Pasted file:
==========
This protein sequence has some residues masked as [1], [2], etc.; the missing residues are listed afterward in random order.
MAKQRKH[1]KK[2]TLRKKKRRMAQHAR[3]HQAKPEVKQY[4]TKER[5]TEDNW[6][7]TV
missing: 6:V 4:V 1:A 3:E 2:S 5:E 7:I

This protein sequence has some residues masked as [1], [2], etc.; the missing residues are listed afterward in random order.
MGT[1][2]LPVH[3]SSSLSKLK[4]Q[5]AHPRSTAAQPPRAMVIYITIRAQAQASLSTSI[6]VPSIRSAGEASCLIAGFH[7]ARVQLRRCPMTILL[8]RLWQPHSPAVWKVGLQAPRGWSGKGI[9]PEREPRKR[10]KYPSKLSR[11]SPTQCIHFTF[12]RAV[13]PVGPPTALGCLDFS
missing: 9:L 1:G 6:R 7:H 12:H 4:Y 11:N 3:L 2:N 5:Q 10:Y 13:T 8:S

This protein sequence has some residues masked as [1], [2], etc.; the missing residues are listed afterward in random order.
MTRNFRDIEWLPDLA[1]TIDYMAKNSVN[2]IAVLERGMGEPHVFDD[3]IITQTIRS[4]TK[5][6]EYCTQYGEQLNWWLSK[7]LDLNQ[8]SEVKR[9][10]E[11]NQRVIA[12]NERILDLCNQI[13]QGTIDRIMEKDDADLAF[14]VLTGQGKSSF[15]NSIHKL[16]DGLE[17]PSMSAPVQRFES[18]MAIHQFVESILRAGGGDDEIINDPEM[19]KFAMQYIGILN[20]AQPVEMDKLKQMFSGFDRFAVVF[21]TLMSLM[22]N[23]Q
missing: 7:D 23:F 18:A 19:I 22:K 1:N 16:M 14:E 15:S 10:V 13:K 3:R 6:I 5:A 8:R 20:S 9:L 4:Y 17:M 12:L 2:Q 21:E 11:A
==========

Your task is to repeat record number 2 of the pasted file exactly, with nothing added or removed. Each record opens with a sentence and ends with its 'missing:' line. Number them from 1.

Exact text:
This protein sequence has some residues masked as [1], [2], etc.; the missing residues are listed afterward in random order.
MGT[1][2]LPVH[3]SSSLSKLK[4]Q[5]AHPRSTAAQPPRAMVIYITIRAQAQASLSTSI[6]VPSIRSAGEASCLIAGFH[7]ARVQLRRCPMTILL[8]RLWQPHSPAVWKVGLQAPRGWSGKGI[9]PEREPRKR[10]KYPSKLSR[11]SPTQCIHFTF[12]RAV[13]PVGPPTALGCLDFS
missing: 9:L 1:G 6:R 7:H 12:H 4:Y 11:N 3:L 2:N 5:Q 10:Y 13:T 8:S